There are factorial(N) permutations of the numbers from 1 to N. For each of these permutations, we can find the set of indexes j that will return the numbers to their original order, 1:N. For example, if we generate a random permutation p with p = randperm(1:N) then the set of indices j that will return p to the original order p(j) = 1:N may be found by [~,j] = sort(p).
It sometimes happens that this set of indices j and the corresponding permutation p are the same. For example, if p = 1:N, then j = 1:N as well; and if p = N:-1:1, then j is also N:-1:1. However, for N = 3, there are 6 permutations in all, and it happens that only 4 of them have this property.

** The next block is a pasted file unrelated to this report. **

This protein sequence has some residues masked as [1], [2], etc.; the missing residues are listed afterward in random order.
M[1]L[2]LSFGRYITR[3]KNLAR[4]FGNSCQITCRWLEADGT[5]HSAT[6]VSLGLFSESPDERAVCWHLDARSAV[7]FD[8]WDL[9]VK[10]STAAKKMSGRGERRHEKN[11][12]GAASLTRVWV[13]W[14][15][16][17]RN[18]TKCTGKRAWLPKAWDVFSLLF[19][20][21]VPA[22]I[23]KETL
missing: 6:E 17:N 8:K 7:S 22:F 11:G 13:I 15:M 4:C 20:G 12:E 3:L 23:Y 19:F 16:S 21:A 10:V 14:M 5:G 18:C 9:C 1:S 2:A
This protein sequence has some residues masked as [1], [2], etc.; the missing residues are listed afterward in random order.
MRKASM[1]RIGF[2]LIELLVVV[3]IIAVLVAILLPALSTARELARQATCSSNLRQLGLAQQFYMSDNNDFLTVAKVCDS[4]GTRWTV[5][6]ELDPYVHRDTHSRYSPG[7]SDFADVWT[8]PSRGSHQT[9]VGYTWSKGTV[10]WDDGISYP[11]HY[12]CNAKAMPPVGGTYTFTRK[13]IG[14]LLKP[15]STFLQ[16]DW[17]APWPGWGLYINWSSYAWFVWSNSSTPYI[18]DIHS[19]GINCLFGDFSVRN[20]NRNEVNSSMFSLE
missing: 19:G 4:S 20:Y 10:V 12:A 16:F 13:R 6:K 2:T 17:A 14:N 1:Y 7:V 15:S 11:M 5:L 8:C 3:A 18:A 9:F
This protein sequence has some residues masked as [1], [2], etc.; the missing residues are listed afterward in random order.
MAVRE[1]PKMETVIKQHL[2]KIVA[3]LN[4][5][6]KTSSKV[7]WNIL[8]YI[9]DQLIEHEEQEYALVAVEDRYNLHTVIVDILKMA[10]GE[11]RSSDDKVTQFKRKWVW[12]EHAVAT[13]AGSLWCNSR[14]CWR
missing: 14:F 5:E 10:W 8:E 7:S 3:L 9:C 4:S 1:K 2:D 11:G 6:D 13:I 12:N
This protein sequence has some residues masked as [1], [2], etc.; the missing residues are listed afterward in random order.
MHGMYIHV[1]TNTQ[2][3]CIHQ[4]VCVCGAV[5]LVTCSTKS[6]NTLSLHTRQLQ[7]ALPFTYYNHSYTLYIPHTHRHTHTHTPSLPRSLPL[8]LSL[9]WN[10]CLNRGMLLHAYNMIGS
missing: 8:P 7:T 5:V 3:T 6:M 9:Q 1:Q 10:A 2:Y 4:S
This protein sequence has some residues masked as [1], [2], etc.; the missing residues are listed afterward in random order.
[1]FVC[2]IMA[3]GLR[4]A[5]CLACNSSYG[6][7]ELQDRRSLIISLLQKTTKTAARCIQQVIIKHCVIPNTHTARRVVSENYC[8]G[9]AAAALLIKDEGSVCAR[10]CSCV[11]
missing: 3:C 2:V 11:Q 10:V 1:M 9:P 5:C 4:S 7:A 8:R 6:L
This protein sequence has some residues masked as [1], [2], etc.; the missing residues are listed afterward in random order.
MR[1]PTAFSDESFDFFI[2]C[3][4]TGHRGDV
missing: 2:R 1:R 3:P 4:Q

Your task is to determine, given the value of N, the number of permutations p of the array 1:N for which the permutation p and the indexes j are the same.
input: N, the range of the integers, output: The number of permutations of 1:N for which isequal(p,j)
HINT: For N < 12, you can probably solve this by checking each of the individual permutations, but for larger N this may prove to be too time-consuming.
1475 Solvers
1570 Solvers
1229 Solvers
966 Solvers
Golomb's self-describing sequence (based on Euler 341)
92 Solvers
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